I would like to play around with this idea of the peripheral text in my own writing. What are the peripheral texts, ideas, practices that contribute to my poems, especially my Haunts poems?

feb 2/RUN

4.7 miles
river road trail, north/south
35 degrees

Another beautiful and disturbingly mild late morning. No snow or ice. Glancing over at the gorge, it looked like April not January. Noticed my shadow — first she was in front of me, then behind and off to the side. Heard a pileated woodpecker laughing somewhere above me. Smelled something sour just below me, near the rowing club. Almost slipped on some mud.

I thought about, and tried emphasizing, my peripheral vision as I ran. What did I see? I can’t remember.

Listened to birds and traffic and my striking feet as I ran north. Put in Jesus Christ Superstar running south.


This month’s challenge: peripheral. The first thing I did was to search through my old entries and tag any mention of the peripheral.

The next thing I wanted to do was to create a playlist of peripheral songs, like I did with windows last month, but not much was coming up — except poet-singer Fiona Apple’s excellent Periphery. So, I’m taking a different approach: peripheral music = incidental music or ambient or background music. Maybe even a movie or tv score? Erik Satie’s furniture music (I discovered this term on apple music last year when I was searching for “chill” music). Here’s something about Satie that I found:

the idea of “music to be ignored” was first articulated by Erik Satie, who wrote what he called “furniture music” (musique d’ameublement).   This was music which had no set form and sections could be re-arranged as a performer or conductor wished, much like furniture in a room, and to act as part of the ambiance or furnishings.

Antecedents of Ambient Music

As I write this, I’m listening to one of the most well-known of the background/ambient genre: Ambient 1: Music for Airports by Brian Eno. In an article about ambient music, Open Culture offers these words from Eno in an interview:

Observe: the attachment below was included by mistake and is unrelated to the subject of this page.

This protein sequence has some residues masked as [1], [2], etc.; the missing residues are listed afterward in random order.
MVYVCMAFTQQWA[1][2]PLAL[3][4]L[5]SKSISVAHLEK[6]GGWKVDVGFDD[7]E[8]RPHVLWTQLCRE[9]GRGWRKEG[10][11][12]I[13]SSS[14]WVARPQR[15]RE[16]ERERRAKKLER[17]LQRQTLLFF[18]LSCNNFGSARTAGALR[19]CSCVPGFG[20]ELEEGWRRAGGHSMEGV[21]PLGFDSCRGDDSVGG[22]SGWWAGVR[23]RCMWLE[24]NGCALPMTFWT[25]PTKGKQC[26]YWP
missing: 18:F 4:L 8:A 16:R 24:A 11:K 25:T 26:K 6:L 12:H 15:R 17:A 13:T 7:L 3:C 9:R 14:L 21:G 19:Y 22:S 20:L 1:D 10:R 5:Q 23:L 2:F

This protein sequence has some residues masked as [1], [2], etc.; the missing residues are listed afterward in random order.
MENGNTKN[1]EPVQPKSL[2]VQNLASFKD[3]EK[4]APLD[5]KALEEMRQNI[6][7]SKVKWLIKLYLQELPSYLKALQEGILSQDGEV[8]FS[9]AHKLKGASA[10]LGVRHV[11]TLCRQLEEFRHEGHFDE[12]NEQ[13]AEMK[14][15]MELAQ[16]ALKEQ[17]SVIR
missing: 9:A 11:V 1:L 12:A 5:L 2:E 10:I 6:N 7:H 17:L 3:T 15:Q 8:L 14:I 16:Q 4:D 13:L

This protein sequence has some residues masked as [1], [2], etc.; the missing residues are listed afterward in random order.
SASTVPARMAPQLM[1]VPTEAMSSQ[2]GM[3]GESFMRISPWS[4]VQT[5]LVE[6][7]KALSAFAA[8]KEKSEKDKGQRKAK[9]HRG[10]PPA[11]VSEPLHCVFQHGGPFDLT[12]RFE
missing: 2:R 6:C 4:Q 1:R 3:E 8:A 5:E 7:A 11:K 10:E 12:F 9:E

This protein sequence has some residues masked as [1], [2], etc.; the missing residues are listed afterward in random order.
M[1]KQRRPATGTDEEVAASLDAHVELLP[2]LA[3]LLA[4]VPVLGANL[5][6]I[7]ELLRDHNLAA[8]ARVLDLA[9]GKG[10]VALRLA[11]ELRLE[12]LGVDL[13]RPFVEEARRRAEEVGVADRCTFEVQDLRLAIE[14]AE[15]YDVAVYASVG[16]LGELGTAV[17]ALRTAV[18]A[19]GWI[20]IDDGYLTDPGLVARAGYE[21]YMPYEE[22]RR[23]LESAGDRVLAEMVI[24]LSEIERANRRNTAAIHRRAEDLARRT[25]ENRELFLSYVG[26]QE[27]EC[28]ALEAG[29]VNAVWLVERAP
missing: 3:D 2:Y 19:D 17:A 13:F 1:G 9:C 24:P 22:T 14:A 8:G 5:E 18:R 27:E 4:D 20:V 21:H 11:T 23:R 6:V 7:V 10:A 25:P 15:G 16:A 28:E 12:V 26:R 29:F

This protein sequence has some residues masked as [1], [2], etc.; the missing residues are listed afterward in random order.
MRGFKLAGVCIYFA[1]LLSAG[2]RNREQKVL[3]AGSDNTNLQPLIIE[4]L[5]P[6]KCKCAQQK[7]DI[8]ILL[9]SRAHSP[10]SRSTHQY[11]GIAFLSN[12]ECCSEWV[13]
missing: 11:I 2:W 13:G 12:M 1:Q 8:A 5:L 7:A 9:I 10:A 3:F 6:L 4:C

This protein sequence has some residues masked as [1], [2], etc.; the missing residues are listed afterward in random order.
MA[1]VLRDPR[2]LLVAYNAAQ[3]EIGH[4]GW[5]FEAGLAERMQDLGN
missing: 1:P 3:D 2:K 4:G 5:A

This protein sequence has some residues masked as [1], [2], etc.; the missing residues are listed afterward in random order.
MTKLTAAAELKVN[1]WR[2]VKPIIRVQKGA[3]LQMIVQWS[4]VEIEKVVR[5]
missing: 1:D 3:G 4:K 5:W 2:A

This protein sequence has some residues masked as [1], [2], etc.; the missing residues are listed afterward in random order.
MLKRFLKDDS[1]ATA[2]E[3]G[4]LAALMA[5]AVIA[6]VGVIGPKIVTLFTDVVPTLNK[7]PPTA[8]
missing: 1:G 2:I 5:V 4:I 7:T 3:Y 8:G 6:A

“For me, the central idea was about music as a place you go to,” he said in an interview about his recent ambient album Reflection. “Not a narrative, not a sequence that has some sort of teleological direction to it — verse, chorus, this, that, and the other. It’s really based on abstract expressionism: Instead of the picture being a structured perspective, where your eye is expected to go in certain directions, it’s a field, and you wander sonically over the field.”

Hear the Very First Piences of Ambient, Erik Satie’s Furniture Music

Yes! I love things that aren’t driven by a narrow story or purpose — no teleology — but create a place to inhabit. Poems are often described as places — a house or an open field. The idea of the eye (or the ear) wandering through a field immediately makes me think of peripheral vision — it doesn’t offer focused, detailed images, but a broader sense of the whole picture — less the trees, more the forest.

All this writing about ambient music makes me think of one of Eno’s longtime collaborators, Robert Fripp. In 2020, he released an ambient track, culled from his decades of recording, every Friday. I’m listening to a playlist of them on Apple Music right now: Music for Quiet Moments 1: Pastorale (Mendoza 3rd June 2007). I love what Fripp writes about these moments on his blog (I like the design of his blog too!)

Music For Quiet Moments…


A Quiet Moment is how we experience a moment: the moment which is here, now and available.

Quiet moments are when we put time aside to be quiet;
and also where we find them.